This series of posts goes out to the desk jockey’s out there. We’ve touched on the dangers of sitting in Sitting Ducks. This write-up aims to give you a few strategies to combat the inevitable aches and pains which arise from too much time spent on your rump!
The human body is remarkable in its ability to adapt to change. When provided with an adequate stimulus, the body responds to reduce the impact, should it be confronted with the same stimulus in the future.
Unfortunately, the body is unaware of whether a stimulus is good or bad. The posture of sitting isn’t inherently bad, though when done so for hours, it has a negative effect. Then, take into consideration the deterioration of posture which occurs as fatigue sets in…
You begin by slumping through your lower back, then your shoulders slouch forward and finally you poke your chin out.
Effectively what your body does from this point is it attempts to make you more efficient in this poor posture. Your hips tighten-making it easier to slouch through your lower back, your pecs shorten-drawing your shoulders forward, and so on…
Though, by making a concerted effort to consistently move out of these postures, these pesky issues can be repelled.
Before moving on to the specifics, let’s talk about the parameters. As I’ve already alluded to, the key when it comes to correcting posture-related problems is a consistent approach. So…
- Every 30 minutes when you’re taking a break from sitting, select two exercises from this series and carry out 2 sets of each.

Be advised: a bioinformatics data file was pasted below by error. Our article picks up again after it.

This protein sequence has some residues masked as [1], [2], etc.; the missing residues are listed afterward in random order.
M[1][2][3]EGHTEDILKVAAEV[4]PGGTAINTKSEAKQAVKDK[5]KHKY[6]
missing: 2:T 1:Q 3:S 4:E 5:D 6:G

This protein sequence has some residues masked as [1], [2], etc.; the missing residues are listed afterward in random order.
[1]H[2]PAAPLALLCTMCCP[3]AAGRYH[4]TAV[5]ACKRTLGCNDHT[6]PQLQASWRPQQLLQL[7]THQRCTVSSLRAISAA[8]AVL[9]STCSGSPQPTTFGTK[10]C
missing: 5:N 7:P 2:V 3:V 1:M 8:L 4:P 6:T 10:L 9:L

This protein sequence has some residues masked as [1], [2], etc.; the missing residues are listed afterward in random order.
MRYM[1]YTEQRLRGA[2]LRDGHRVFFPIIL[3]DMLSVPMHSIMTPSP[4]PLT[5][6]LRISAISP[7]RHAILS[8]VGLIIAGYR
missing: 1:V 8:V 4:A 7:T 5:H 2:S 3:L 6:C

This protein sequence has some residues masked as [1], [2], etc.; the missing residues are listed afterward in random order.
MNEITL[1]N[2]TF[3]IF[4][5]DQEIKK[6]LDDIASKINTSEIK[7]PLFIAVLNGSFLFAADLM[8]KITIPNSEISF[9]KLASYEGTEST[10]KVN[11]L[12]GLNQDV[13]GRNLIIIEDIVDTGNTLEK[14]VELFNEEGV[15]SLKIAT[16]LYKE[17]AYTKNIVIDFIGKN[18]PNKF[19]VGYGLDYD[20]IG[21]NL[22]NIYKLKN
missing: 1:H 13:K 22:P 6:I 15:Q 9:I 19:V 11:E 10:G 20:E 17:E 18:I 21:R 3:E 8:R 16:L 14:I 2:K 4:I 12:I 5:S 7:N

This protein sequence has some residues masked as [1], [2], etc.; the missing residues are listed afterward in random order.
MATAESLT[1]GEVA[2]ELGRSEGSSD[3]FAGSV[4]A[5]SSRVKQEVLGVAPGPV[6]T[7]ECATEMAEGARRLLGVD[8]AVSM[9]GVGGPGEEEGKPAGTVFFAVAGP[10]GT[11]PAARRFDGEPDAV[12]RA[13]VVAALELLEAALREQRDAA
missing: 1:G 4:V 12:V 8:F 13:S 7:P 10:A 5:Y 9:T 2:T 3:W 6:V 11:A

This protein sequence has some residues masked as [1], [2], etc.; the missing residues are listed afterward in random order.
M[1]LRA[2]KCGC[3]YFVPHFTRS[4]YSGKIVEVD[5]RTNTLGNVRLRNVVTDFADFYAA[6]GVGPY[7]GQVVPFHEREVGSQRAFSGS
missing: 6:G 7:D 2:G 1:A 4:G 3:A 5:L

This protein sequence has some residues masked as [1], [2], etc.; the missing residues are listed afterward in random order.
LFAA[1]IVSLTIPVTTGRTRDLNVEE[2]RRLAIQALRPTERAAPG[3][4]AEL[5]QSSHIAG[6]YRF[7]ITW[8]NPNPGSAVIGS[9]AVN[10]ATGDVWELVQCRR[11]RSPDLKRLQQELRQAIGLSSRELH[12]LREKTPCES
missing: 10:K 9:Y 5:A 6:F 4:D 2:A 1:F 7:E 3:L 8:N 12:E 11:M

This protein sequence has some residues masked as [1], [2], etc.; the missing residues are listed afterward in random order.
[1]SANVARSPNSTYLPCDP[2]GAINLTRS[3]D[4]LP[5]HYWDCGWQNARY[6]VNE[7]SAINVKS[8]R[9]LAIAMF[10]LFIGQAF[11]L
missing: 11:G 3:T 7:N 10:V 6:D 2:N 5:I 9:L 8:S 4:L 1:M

- As Will mentioned in a previous post, a 30 second hold is the gold standard for a stretch. Ensure you’re experiencing mild discomfort through the targeted area.
- In the evening, dedicate at least 10 minutes to performing these. This is the bare minimum you should be doing to combat a days worth of sloppy postures. Now, don’t try to do all the mobility exercises known under the sun, prioritise based on how your feeling and what feels tight.
Let’s start with the hips…
When carrying out this drill, you should feel the stretch at the front of the hip. Squeeze the glutes tight and avoid arching through the lower back. The first part of the video demonstrates the movement.
Once your confident and have mastered this movement, you may find you no longer experience a stretch through the front of your hips. Watch from about 2.45 in the video for the progression, it looks like this…
This stretch should be felt slightly higher up through the abdominal and oblique region.
The next stretch targets your gluteal muscles. No excuses for this one Jimmy as it can be done in sitting!
Apply some gentle pressure through the elevated knee in order to maximize this stretch.
That’s it for the first volume. Begin incorporating these movement regularly and see if you notice a change in the way you move and feel.
“Don’t keep reaching for the stars because you’ll just look like an idiot stretching that way for no reason.”
By Andrew Cammarano